I never cease to be surprised at the number of conversations I overhear between French people about the difference between vous and tu – the formal and informal ways of saying ‘you’.
We do not have this problem in English because we lost ‘thee’ and ‘thou’ around the time America replaced Britain as the major speaker of the language.
English likes to simplify things. Why have two words for ‘you’ when one will do?
Vous sends a message that the other person is not one of your mates and that some respect and deference is required, but to me it always feels cold and unfriendly.
Still, to master French, it is important to know how vous/tu works.
French people often ask which ‘you’ to use
In theory, everyone in the universe is a vous to me unless I unilaterally decide otherwise or agree to a change of status with the other person.
When French people feel a need to change things between them, they get into a short conversation which starts: On peut se tutoyer? (‘Can we call each other tu?’). Or: On se tutoie ou on se vouvoie?
It is a reasonable request but it is very occasionally risky as it puts the other person in a potentially difficult situation.
If he or she wants to preserve distance or rank – if they are your boss or the Minister of Finance, for example, they might not wish to switch from vous to tu. Saying as much, however, will sound haughty.
It is rare to hear anyone say non, je préfère qu’on me vouvoie (‘I prefer to be called vous’) or je suis plus à l’aise avec le vouvoiement, but it does happen.
Most times, however, the other person will almost audibly breathe a sigh of relief and say ‘of course’.
Secretly, that is what they wanted too, but they felt awkward being the first to say anything.
A world of vous-people and tu-people
Now, this negotiation of different ‘younesses’ creates a problem – as you will have worked out.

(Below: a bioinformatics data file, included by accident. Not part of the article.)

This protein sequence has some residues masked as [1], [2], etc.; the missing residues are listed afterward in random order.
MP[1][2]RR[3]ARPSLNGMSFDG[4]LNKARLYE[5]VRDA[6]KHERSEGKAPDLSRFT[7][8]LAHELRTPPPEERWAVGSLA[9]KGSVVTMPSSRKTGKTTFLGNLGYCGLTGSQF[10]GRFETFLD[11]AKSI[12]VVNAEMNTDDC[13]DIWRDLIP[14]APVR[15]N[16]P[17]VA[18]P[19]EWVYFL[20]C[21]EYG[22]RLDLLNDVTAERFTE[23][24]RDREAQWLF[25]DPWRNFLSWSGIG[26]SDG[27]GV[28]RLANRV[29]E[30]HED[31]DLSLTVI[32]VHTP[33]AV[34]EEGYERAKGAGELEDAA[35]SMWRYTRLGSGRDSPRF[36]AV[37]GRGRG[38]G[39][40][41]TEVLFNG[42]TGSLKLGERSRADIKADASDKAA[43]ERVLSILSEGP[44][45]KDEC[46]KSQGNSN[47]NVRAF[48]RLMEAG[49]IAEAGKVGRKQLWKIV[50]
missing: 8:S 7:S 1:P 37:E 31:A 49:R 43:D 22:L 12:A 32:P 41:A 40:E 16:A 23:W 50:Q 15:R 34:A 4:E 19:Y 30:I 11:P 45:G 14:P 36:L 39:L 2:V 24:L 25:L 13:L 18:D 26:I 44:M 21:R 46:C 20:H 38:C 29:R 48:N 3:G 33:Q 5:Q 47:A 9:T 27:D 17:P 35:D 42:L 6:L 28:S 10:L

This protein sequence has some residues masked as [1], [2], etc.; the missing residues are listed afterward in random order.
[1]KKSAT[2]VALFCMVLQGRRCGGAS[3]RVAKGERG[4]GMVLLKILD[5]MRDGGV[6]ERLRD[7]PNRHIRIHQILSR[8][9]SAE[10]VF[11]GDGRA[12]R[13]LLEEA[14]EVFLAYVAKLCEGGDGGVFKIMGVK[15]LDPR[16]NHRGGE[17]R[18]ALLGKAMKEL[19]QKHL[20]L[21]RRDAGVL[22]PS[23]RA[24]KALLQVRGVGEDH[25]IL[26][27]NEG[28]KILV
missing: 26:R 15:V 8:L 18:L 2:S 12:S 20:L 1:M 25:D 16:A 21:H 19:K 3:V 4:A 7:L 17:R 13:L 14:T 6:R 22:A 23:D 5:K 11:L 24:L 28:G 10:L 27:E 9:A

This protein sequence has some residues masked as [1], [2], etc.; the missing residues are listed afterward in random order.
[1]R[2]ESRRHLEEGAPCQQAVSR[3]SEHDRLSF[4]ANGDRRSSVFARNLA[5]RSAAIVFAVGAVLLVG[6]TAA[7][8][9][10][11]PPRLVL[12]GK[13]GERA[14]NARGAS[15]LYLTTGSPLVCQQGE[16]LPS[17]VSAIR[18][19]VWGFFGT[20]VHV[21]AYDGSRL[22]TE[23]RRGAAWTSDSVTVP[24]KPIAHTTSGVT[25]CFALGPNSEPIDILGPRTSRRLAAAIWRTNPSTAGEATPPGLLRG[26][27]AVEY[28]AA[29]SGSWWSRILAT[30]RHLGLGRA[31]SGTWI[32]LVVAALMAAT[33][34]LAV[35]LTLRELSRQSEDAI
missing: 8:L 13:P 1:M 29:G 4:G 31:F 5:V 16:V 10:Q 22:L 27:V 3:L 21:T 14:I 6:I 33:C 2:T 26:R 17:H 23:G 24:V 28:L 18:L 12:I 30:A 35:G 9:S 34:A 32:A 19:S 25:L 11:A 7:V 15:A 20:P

Each French person lives in their own world divided up into vous-people and tu-people and is expected to remember the difference.
Sometimes, they have to stop and reflect: ‘Did I agree with this particular person to use tu or are we still vous?’
And then they think through the consequences: ‘If we didn’t agree it and I do it, they will be offended. However, if we did agree it and I talk to them as vous, they will think they have done something wrong.’
As a foreigner, I grant myself exemption and almost everyone I meet gives me the same.
I am outside the standard pecking order and talking to me is a little like talking to a child who has not quite figured out how big society works.
I talk to everyone as tu unless I am applying for a driving licence or complaining in a shop.
No one yet has socially snubbed me because I called them tu on our first meeting when it was clearly the wrong thing to do.
Vous just will not go away
And so we come back to that conversation between two French people who have welcomed each other into their ‘tutoyering’ orbits.
This is the occasion for a discussion about the rules that do not exist and everyone is welcome to join in.
Someone, for instance, might declare their socialist solidarity. The Revolution briefly banned the use of vous. All trade union comrades are tu. In 1968, everyone on the streets called each other tu by default, hoping to bring the old stuffy world to an end.
Vous, however, has never gone away. Someone else in the conversation might tell the group they have always called their parents vous, which sounds positively Victorian to me.
Then everyone in the room will be drawn into a debate about whether or not primary school children should call their teachers tu, which seems to lack respect.
At what age should a fledgling French person learn the tu/vous distinction?
There seems to be general agreement that from college onwards, teachers and students should call each other vous and thereafter every adult interaction must be on the basis of vous.
Have you got that?